Authors Archives: Ruth Prince

HIV and the Moral Economy of Survival in an East African City

Abstract Based on fieldwork in the city of Kisumu, Kenya, the article examines the survival of HIV-positive people on antiretroviral (ARV) medicines and situates this within broader moral economies of their lives—in matters of food, hunger, social relationships, and networks of care, including NGOs. Through locating survival at the level of individual adherence to medication, […]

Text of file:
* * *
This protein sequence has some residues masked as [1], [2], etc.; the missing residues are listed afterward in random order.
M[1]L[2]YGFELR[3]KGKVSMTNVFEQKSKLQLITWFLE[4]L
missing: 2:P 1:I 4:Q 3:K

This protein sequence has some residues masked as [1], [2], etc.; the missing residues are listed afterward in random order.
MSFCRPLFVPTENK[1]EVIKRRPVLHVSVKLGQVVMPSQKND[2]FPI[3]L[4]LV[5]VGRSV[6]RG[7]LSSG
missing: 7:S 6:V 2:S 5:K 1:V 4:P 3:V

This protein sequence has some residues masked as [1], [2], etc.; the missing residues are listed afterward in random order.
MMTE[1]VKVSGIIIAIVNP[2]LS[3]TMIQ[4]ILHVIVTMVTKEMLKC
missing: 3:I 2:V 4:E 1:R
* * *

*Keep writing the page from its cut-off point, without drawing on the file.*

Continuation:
Continue Reading ·

What Is Life Worth? Exploring Biomedical Interventions, Survival, and the Politics of Life

Abstract Recent debates about technologies of “life”—medical technologies, such as genomics, pharmaceutical innovations, and reproductive technologies—raise questions about what it means to be human, and our relationship with biomedicine. The articles in this special focus section of Medical Anthropology Quarterly are focused around the “value of life”—be it the economies shaped by biomedical interventions, the […]

Continue Reading ·